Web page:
The next election was held in June 1997 and Harris won re-election with 54% of the vote in the Prince George—Bulkley Valley riding. The Liberal Party again formed a majority government but Harris' Reform Party formed the Official Opposition. Harris became the Vice-Chair of the 'Standing Committee on Finance' in both sessions of the 36th Parliament, as well as being the Reform Party's assistant critic on Finance.
Meanwhile, a division formed within the Reform Party as the leader, Preston Manning, explored merging the party with the Progressive Conservative Party of Canada. In April 1999, Harris became the 13th Reform Party MP to publicly oppose a merger, saying "There's nothing wrong with our product. There's nothing wrong with our brand-label. Maybe the salesmen communicating the message are not the right people out there." Harris was concerned that they would have to compromise on their opposition to official bilingualism and positions on Senate reform, family values, and justice issues. A referendum within the Reform Party on whether to explore a merger plan was called and Harris debated Manning on the issue at Reform Party events. Harris paid for national advertising opposing the merger idea and co-signed a letter distributed to all 59 Reform Party MPs which said "A Yes vote in May would be a tactical disaster... [the] Reform [Party] will be perceived as having already decided to commit suicide". The referendum passed with 60% voting in favour of a merger, dubbed the 'United Alternative'. Committees were formed to investigate a plan for merger and Harris joined the policy committee.
A second referendum was set for the Reform Party's convention in March 2000 to decide on whether to pursue the merger. Harris, in January 2000, still opposed to the United Alternative, and announced his candidacy for leader of the party — a challenge to party leader Manning who was campaigning for the merger. Harris immediately assigned a campaign chairman and launched a nationwide membership and fund-raising drives. The 55-year-old Harris viewed his campaign as staying true to the Reform Party's roots in populism and rejecting the Progressive Conservative Party's "elitist politics". Manning and those who favoured the United Alternative, like Reform Party MP Jay Hill (Prince George—Peace River) with whom Harris shared a constituency office in Prince George, saw the merger as the best way to form a government. Harris viewed the push for the United Alternative as a top-down initiative by Manning and a small group of advisers and called the United Alternative an "unholy alliance". At a late-January meeting, party members voted against launching a leadership review, ending Harris' leadership bid. At a later meeting, in March, party members voted in favour of dissolving the Reform Party of Canada and re-forming as the Canadian Reform Conservative Alliance with a new constitution and policy planks better suited for a merger with the Progressive Conservatives. When it came time to select a leader, Harris endorsed Stockwell Day, an Albertan provincial politician who went on to defeat Manning.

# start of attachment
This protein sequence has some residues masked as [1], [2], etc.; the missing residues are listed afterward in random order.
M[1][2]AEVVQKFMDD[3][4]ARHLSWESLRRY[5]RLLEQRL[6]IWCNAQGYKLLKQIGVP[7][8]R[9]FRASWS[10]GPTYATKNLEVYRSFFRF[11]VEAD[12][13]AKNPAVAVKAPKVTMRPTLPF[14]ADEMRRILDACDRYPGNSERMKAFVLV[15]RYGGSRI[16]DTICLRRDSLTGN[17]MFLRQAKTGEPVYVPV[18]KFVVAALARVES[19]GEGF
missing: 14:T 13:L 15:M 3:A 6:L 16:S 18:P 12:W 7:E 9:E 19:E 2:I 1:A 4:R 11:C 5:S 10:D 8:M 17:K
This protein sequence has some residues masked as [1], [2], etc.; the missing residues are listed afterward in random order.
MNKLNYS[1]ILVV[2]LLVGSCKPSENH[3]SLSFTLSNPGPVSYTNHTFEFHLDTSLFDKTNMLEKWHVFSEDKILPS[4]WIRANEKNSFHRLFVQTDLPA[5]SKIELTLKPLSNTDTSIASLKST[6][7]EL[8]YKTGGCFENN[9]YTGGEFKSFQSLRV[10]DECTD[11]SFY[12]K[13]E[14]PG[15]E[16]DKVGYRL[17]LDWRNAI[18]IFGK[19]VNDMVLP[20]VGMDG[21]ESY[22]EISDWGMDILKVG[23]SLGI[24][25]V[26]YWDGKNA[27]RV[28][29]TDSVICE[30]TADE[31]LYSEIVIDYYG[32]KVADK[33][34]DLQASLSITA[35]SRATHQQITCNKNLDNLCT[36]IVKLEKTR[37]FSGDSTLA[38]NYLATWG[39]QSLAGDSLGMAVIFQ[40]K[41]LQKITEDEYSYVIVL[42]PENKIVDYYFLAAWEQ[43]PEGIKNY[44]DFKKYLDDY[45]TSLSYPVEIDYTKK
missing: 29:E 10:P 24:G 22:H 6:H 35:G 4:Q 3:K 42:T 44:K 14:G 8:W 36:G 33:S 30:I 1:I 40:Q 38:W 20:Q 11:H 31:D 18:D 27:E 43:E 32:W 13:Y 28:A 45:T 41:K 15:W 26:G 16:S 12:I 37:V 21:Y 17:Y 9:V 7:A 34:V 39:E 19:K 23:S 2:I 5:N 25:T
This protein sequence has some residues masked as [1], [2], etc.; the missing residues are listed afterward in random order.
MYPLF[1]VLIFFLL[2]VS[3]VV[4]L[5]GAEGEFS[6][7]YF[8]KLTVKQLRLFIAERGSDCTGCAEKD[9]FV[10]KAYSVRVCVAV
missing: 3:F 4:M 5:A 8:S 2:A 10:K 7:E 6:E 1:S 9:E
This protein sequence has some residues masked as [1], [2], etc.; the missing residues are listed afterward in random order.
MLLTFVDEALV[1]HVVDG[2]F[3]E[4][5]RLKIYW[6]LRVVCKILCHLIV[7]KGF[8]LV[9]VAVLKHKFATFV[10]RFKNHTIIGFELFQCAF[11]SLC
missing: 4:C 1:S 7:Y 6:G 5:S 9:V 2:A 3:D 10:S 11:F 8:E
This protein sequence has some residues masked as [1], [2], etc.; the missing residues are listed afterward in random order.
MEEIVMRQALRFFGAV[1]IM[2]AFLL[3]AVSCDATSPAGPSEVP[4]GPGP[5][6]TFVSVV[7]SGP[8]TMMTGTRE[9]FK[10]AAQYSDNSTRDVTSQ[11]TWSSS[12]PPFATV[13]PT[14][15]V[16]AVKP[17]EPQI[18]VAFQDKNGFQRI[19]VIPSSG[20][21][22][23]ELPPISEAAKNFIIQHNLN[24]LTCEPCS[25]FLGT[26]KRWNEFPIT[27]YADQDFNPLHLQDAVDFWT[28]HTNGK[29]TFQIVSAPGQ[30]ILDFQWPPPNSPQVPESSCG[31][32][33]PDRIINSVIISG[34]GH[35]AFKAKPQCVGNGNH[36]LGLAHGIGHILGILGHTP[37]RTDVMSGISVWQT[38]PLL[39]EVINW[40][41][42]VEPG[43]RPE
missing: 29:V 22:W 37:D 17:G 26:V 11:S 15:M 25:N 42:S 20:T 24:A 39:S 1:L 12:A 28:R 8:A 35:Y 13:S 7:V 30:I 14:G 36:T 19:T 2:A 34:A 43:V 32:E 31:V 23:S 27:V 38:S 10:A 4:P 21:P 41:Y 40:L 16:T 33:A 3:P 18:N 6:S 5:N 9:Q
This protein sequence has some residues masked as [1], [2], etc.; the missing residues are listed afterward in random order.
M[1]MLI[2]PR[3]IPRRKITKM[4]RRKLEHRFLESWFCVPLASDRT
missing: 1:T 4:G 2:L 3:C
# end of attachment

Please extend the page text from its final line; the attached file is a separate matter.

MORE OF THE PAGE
In the November 2000 election Harris, as a member of the Canadian Alliance, was again re-elected in the Prince George–Bulkley Valley riding, this time with 59% of the vote. The Canadian Alliance again formed the Official Opposition to the Liberal Party's majority government. In the first session of the 37th Parliament, Harris served as a vice-chair of the 'Standing Committee on Finance', and a member of the 'Standing Committee on Procedure and House Affairs', the 'Standing Joint Committee on Official Languages', and the 'Standing Joint Committee for the Scrutiny of Regulations'. Fellow Canadian Alliance were criticizing the performance of their leader, Stockwell Day, during the election. In response, Day shuffled the responsibilities of his MPs in April 2001, demoting Opposition House Leader Chuck Strahl and promoting Harris to Chief Opposition Whip. Day and Harris took aggressive stances by forbidding public criticism. Art Hanger immediately spoke out against them to the media and was subsequently removed from caucus. On May 16, several Day loyalist, including Harris, co-signed a letter directed at the remaining caucus members acknowledging rumours of a parallel caucus being formed but that could not be "tolerated". The letter re-stated the formal responsibilities that all Canadian Alliance MPs agreed to and that "members will be breaching their formal written word, given to the leader, the party and their constituency, as a condition of their nomination" if they were found to "publicly attack any other colleague, the leader or the party".  Hanger was followed by Chuck Strahl, Gary Lunn, Jim Pankiw, Val Meredith, Grant McNally, Jay Hill and Jim Gouk who all publicly criticized Day and withdrew or were removed from the Canadian Alliance caucus. Five more members left in June and July, including Deborah Grey. Grey accused Harris of seizing her computer and reviewing her files without her knowledge. Speaker of the House Peter Milliken investigated and ruled that Grey's "rights had been violated". In September, the dissident Canadian Alliance members formed a parallel caucus called the Democratic Representative Caucus and Day eventually conceded to a formal leadership review. Harris resigned as whip in January 2002 in order to campaign for Day's re-election as party leader. Stephen Harper won the leadership contest in April 2002 with 55% of the party votes. Under Harper, Harris remained the assistant critic on finance and he served on the 'Standing Committee on Finance' which he was a vice-chair in the 2nd session and a member in the 3rd session. Harper led the merger of the Canadian Alliance with Progressive Conservative Party to form the Conservative Party of Canada which Harris joined.